As a whodunnit, The Writing Class is just too slow to get started. Although mentioned in the blurb, the first hint of murder doesn’t happen until well into the novel. The motive isn’t sufficiently explained and the overall pacing is just off. Readers looking for a good mystery will likely struggle with the long lead-up to the crimes, not caring much for the development of Amy’s character and the glimpses Willett offers into her lonely and solitary life. The action picks up in the second half of the book, but there is not a great enough pay-off to make up for the amount of time needed to get to the denouement.

The Writing Class is not a bad novel, by any means. I was actually quite entertained by it most of the time. My issue is more with the fact that I felt like it could have been better than it actually was. It’s an interesting read and a nice way to pass time on public transport, but it’s ultimately quite forgettable.

(As an aside, the writing course that I took was not filled with these “standard” types at all. Perhaps it was due to the extremely competitive selection process, but regardless of the reasons why, my classes were filled with students who wanted to write a “literary” novel and looked down on anything that could be labelled genre fiction!)

Review: Cold Hillside – Martin Cooper

Cold Hillside coverWhen Simon Contraine’s brother, Giles, is killed in a car accident, he returns to the farm where he grew up to grieve and take stock. But there seems to be something suspicious about the death, a fact seemingly confirmed by the interest a detective inspector takes in the accident – and in Simon himself. As Simon learns more about his brother’s life, he finds himself drawn into a situation deeper and more dangerous than he ever could have expected.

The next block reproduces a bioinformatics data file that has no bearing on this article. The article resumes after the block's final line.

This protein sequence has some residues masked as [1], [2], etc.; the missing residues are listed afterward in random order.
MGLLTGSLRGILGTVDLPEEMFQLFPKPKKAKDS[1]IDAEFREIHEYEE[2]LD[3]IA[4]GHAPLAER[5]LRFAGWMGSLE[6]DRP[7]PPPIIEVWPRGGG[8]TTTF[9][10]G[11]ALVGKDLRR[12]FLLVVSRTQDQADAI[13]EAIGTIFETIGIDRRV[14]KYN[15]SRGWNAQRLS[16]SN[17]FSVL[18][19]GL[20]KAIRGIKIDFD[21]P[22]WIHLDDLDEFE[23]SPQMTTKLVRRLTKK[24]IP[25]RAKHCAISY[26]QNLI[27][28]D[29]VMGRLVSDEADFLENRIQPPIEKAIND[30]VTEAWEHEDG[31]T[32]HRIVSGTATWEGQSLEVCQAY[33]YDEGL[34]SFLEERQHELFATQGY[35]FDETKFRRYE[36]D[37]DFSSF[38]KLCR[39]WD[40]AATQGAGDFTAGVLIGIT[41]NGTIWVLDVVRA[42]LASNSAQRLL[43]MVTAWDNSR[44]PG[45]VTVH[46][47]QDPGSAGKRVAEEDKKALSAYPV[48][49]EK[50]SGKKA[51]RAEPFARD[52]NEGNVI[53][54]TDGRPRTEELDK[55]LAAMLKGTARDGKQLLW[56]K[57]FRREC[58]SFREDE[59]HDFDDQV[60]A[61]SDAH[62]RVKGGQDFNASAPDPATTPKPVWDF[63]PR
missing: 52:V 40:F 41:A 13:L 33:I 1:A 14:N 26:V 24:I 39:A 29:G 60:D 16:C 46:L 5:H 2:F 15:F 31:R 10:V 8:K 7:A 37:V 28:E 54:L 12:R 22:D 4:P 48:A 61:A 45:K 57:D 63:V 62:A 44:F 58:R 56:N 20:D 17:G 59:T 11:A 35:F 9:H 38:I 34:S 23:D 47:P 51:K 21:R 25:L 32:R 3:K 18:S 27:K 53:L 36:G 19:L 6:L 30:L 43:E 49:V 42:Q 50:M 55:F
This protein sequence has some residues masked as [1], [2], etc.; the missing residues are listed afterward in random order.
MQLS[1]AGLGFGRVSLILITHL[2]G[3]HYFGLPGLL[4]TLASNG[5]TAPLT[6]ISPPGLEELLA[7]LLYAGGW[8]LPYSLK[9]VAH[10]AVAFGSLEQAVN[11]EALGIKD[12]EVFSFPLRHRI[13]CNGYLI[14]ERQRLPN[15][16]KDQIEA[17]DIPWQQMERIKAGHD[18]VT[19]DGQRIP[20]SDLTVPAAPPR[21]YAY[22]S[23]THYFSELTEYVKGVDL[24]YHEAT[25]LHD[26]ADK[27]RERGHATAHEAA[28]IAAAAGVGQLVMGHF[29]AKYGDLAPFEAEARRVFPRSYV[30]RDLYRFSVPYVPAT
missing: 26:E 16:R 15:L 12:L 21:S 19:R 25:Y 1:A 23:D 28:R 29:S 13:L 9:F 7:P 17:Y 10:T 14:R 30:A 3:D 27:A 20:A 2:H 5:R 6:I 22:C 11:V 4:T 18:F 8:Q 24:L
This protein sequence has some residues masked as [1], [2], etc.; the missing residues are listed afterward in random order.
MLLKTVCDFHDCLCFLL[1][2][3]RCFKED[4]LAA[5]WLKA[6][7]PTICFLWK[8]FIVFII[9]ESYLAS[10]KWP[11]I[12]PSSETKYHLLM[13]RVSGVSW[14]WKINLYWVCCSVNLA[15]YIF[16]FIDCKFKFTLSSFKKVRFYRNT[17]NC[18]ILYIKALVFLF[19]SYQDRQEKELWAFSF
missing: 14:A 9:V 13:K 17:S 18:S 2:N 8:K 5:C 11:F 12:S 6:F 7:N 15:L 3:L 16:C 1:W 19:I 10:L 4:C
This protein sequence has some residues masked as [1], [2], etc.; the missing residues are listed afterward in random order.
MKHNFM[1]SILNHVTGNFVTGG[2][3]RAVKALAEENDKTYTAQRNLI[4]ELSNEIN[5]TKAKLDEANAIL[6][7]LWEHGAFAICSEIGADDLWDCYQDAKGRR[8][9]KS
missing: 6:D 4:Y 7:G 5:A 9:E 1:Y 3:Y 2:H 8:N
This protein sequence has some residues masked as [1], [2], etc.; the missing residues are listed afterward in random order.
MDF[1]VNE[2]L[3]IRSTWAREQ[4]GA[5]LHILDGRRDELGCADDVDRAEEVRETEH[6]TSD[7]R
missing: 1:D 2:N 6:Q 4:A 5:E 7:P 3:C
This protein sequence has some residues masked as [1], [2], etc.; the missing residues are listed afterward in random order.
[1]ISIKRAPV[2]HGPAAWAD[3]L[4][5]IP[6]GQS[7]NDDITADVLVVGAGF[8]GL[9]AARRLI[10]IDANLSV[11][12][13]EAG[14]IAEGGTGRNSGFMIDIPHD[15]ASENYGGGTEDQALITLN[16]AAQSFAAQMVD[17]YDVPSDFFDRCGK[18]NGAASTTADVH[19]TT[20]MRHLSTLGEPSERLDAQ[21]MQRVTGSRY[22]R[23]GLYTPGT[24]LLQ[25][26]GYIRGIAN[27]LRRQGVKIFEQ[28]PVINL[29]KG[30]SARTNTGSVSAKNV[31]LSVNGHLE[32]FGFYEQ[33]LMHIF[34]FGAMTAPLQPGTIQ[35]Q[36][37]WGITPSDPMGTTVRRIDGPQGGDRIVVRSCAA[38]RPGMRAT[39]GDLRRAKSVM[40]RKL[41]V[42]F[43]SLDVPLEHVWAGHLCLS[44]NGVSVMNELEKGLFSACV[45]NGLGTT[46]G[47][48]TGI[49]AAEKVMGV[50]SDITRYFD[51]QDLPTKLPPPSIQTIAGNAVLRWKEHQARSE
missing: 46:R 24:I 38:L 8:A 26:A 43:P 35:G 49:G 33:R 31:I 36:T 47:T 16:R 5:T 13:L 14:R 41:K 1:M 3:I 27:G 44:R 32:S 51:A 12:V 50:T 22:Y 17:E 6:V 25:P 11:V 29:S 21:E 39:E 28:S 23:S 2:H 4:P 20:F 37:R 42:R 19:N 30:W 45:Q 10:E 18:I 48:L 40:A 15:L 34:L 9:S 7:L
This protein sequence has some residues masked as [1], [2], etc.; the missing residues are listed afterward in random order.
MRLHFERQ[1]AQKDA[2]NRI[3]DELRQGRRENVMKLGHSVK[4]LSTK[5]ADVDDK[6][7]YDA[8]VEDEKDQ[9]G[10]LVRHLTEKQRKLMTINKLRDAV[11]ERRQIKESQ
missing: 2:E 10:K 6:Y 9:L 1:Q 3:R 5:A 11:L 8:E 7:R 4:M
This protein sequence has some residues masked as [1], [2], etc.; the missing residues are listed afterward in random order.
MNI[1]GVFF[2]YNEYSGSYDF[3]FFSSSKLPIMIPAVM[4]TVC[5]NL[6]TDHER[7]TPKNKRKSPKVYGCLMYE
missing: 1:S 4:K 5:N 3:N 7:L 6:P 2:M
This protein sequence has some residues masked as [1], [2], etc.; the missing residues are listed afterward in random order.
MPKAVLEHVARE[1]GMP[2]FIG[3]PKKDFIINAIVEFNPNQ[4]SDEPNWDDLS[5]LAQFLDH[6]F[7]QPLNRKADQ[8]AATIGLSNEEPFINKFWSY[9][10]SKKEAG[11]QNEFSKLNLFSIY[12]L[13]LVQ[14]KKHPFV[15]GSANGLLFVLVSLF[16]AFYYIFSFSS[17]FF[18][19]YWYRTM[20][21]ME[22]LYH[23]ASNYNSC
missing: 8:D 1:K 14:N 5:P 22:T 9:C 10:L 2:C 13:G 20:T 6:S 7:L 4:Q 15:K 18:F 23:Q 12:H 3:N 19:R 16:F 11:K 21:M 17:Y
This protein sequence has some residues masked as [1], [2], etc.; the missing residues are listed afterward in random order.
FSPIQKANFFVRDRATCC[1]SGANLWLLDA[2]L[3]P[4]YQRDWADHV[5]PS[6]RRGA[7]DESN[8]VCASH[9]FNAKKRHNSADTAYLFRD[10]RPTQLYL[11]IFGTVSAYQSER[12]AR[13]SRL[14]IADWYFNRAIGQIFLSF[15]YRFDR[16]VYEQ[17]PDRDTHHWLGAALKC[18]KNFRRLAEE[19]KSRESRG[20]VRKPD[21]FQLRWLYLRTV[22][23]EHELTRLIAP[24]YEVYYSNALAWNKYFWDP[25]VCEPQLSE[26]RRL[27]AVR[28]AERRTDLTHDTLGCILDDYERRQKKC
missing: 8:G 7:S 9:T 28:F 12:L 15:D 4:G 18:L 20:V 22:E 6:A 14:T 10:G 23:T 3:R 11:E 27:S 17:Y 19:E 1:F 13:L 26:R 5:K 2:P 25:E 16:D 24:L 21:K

Cold Hillside is the kind of book that demonstrates just why self publishing is beginning to really take off in the current publishing climate. With the bigger publishing houses currently focussing on genres and ideas that are proven best-sellers (the Dan Brown-style thriller, the supernatural teen romance), there is little room for books that deviate from the fashions of the moment. Self publishing allows books like Cold Hillside, which don’t fit so easily into genres and sales patterns, to find a readership. And this book deserves a readership.

Martin Cooper is a very capable writer with an easy, literary style. He has an obvious flair for description, with his locations all being so well-sketched that it is impossible not to envision them in your mind while reading. Cold Hillside employs regular flashbacks to flesh out its backstory, and these are integrated in a skilful manner, so that the reader rarely struggles to identify the time-period of each section. I think that this fragmentary style works perfectly for the story that Cooper has chosen to tell. There is an air of reminiscence that is important for the reader’s understanding of Simon’s loyalty to and love for his brother, especially as more and more of Giles’s life is revealed.